David Siew Hii, our editorial fellow in poetry for issue 72.2, interviewed every poet in the issue. To better center their voices, he removed his questions, giving them more space to talk about poetry and life. The document that follows is a curated, compressed version of that conversation. Read Megan’s poem “V.”
In Seattle, it’s actually sunny here. So, it’s like normal spring here. Which is weird.
I do feel nervous talking about poems written from my experience as a foster parent, knowing how few poets and poetry readers are familiar with or impacted by the system, and how little of what I have been a part of is mine to talk about. I feel protective of the stories, the particularities, and so even when I talk about it here, I find myself erasing the specific, shielding her, and myself, ourselves. I rewrote this poem many times, trying to map or make a path, wanting to catch any light along that path.
This poem started out as an abecedarian. That layer is completely gone from it but maybe you can still feel my desire to restart, restart, to find a feasible clearing for where and who we were.
I started this poem five years ago, on the eighth birthday of the child who was our first foster placement, who had recently left our home after only two months, when we couldn’t sustain the placement. I won’t try here to explain the coupling of shame and grief, nor will I trace out her path since. But every year around her birthday, for these five years, I returned to editing this poem, as we continued fostering, sometimes knowing where she was, sometimes not.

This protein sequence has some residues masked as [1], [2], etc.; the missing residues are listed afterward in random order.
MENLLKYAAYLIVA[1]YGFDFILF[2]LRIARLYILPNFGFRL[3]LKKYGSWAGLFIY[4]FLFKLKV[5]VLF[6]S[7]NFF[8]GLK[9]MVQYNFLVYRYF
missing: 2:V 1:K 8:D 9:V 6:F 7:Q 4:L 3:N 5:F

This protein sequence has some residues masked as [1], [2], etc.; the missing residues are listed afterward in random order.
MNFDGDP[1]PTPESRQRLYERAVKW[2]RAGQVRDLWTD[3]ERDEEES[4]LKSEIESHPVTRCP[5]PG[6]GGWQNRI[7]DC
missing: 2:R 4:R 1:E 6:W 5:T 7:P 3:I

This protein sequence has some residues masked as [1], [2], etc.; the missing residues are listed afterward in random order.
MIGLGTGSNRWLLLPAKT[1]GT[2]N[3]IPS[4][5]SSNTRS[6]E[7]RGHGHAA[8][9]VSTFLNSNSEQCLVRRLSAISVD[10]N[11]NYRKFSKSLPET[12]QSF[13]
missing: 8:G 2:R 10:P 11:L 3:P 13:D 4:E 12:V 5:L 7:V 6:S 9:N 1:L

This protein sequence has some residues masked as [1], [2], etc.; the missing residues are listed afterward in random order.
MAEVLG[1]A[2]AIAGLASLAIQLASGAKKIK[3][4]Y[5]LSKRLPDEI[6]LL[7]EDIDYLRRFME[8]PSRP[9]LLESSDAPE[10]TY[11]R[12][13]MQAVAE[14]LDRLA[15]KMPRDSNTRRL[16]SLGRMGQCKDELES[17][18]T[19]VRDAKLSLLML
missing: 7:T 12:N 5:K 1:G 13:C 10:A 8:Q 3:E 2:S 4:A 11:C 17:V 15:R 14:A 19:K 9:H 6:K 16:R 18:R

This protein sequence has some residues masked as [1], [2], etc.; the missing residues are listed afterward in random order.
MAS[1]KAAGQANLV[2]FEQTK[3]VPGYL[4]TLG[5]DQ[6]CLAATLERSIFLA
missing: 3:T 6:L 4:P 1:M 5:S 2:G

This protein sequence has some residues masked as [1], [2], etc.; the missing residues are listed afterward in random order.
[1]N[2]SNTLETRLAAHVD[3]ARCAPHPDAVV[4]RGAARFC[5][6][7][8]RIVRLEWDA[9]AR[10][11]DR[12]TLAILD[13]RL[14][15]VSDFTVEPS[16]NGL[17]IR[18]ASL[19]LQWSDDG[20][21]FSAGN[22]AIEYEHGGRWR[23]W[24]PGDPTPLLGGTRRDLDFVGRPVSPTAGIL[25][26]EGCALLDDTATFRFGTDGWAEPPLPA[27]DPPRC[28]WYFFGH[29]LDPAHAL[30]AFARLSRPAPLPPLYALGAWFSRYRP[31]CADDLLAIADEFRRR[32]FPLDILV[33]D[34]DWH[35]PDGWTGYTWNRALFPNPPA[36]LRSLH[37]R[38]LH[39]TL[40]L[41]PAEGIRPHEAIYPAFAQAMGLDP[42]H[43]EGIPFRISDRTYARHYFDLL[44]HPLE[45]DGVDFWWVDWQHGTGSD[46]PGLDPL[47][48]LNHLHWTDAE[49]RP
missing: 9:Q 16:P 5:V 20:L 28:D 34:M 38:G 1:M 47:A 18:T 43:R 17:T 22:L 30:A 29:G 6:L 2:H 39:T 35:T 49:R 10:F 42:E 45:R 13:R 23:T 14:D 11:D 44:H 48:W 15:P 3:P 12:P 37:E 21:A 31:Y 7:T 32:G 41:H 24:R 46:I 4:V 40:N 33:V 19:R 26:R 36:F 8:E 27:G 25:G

Revising and re-entering the poem, and within it the expanse of our shared time, unhurried now, became a means for me of keeping going, a counter-path to what the system allows and doesn’t allow, decides and refuses. I have been grateful to get to return again and again to the same page, to reenter the span of time we shared, while knowing that for her, that time was one small chapter in her life.
For me, a lot of writing about fostering has been trying to get the verbs right, trying to find a verb that can hold a couple layers at once because those layers can—do—contradict each other. The language—the verbs—for what I was and am doing, what exactly to call this, for myself, for her, and also for our non-fostering friends and family, to whom her absence seemed completely invisible, or quickly forgotten. I started the poem wanting to find a way to keep going, to frame my grief and my love for her in a way that might make sense, or if it didn’t make sense, might at least be true.
It was important to me to close the poem turning towards her. To make space for her joy—she recently had another birthday, she’s a teenager now—and not only my own grief.
For further reading, Megan recommends:
How to Carry Water, by Lucille Clifton, edited by Aracelis Girmay
Displeasures of the Table by Martha Ronk
Bad Boats by Laura Jensen